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Budget 2015: Auckland housing – more land for development

Budget 2015: Auckland housing – more land for development


“We welcome the Government’s announcement that 450 hectares of Crown land will be brought into play for development of housing,” says Richard Forgan, PwC Budget 2015 Leader and Partner.

This is adding to the toolkit to address the issues of the Auckland housing market, but the underlying issue is population growth. Auckland’s population is surging on the back of movement from the regions and as the preferred destination of immigrants and returning Kiwis.

LVRs, Speculator’s tax
The Reserve Bank’s LVR approach – targeting loans made in Auckland and to investors rather than owner-occupiers – can be expected to contribute to restraining demand although it does so by making property ownership more expensive. Some of the speculation in the current market will also be damped a bit by the new ‘bright line’ tax on properties sold within two years, along with the requirements for foreigners to register with tax authorities. These can act in the short term, but do not address the key population growth which is driving demand.

SHAs, Crown land
On the supply side, Government is continuing to push Special Housing Areas hard and now bringing some of its own land into the frame making it available for developers. This follows models being trialled in Christchurch for accelerating affordable housing developments. It will be useful, but it is not large in terms of the imbalance between
demand and supply.

What else could be done?
Urban regeneration: Significant investment has been signalled via Tamaki Redevelopment Corporation, with the transfer and potential redevelopment of over 2,500 Housing New Zealand properties. Other parts of Auckland would benefit from similar approaches.

Do density better: Restrictive rules around height and density in popular areas limit land supply, push too much responsibility onto greenfields developments to address the problem and actually financially penalise landowners in ‘protected’ suburbs in the long run.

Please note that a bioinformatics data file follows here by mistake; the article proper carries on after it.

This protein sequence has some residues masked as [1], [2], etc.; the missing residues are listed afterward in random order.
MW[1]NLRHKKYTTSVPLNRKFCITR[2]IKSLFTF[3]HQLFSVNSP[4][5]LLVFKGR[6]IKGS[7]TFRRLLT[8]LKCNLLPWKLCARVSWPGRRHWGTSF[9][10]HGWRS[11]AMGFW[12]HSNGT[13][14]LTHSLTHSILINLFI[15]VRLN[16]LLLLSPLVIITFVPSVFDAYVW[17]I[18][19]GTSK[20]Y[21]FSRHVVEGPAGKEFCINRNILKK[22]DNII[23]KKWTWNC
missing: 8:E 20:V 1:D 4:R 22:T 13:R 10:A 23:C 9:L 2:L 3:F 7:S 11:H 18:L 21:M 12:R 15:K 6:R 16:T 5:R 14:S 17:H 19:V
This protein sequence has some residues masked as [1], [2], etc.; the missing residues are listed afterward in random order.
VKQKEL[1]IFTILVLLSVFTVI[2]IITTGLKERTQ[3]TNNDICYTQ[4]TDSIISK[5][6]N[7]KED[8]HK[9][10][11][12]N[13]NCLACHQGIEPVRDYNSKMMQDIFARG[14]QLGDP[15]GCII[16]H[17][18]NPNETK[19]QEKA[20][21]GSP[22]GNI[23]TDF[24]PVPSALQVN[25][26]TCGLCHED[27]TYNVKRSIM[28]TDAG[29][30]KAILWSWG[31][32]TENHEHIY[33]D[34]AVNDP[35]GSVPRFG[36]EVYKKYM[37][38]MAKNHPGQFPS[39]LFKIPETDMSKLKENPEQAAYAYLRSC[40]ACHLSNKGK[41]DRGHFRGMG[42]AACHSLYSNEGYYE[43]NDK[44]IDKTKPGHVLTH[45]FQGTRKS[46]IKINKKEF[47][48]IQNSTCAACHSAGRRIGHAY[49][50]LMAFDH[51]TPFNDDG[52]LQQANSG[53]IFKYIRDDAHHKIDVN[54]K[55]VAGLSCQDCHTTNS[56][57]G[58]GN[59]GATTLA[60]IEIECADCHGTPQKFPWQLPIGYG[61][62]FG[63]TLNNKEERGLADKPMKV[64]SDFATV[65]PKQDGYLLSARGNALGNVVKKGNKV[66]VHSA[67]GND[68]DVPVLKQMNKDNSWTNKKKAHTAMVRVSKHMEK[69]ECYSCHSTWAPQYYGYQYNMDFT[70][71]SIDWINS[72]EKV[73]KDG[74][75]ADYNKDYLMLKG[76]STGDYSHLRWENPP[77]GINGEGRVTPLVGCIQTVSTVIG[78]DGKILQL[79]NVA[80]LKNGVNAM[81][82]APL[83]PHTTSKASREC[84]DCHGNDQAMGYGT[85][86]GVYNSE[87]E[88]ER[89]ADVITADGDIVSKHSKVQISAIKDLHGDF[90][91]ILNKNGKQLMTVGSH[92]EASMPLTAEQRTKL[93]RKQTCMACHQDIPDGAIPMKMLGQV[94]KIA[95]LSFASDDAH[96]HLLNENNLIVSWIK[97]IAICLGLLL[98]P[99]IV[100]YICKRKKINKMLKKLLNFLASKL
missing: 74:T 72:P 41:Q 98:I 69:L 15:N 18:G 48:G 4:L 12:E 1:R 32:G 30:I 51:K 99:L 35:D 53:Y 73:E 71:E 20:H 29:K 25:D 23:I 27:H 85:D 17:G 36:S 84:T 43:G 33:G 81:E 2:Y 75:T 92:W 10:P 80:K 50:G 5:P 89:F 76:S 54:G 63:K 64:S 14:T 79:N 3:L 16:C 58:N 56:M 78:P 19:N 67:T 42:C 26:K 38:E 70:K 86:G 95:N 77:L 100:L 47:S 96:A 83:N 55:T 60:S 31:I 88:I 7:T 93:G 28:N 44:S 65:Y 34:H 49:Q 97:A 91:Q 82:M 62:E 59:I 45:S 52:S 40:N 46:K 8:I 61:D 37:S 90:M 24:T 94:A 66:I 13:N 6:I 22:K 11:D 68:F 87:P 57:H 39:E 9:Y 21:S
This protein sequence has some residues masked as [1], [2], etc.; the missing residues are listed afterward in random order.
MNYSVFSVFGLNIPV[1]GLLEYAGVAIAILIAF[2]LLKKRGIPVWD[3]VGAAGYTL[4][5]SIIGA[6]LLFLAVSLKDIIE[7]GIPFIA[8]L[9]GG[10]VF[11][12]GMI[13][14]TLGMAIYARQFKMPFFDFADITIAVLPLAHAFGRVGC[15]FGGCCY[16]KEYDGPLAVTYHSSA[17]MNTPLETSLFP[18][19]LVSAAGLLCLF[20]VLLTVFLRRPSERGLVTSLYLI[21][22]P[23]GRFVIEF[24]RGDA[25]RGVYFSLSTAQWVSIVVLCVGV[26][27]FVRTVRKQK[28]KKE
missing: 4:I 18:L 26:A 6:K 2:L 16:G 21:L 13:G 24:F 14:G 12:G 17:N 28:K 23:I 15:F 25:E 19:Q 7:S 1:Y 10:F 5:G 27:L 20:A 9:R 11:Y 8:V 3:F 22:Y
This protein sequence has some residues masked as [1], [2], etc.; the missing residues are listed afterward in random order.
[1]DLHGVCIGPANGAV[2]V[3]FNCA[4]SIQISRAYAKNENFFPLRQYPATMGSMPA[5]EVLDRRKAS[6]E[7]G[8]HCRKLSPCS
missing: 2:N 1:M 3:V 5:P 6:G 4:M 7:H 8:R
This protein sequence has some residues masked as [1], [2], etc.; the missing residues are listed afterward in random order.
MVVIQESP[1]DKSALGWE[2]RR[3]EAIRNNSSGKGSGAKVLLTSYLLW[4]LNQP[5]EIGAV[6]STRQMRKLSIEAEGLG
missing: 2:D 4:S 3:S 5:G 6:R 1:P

Open up the building supplies market: We are a small market for building products with an NZ-specific regulatory regime for product certification. As such, the costs of market entry limit variety for products and reduce price competition. The food we eat and the medicines that cure us are subject to a joint NZ/Australian standard so why aren’t building products?

Align infrastructure investment with targeted housing areas: The Auckland Council is right. Housing without supporting investment reduces the attractiveness of greenfields sites to developers, which reduces supply. The success of the greenfields areas in the south of Auckland will be utterly dependent of the ability for the transport network to connect people’s homes to their places of work. The capacity driven by the City Rail Link, as well as the Southern Motorway projects are critical to the commercial attractiveness of these developments, yet the CRL is being delivered 5 years later than the Southern Initiative if the Government’s timeline for the project is accepted.

-ends-

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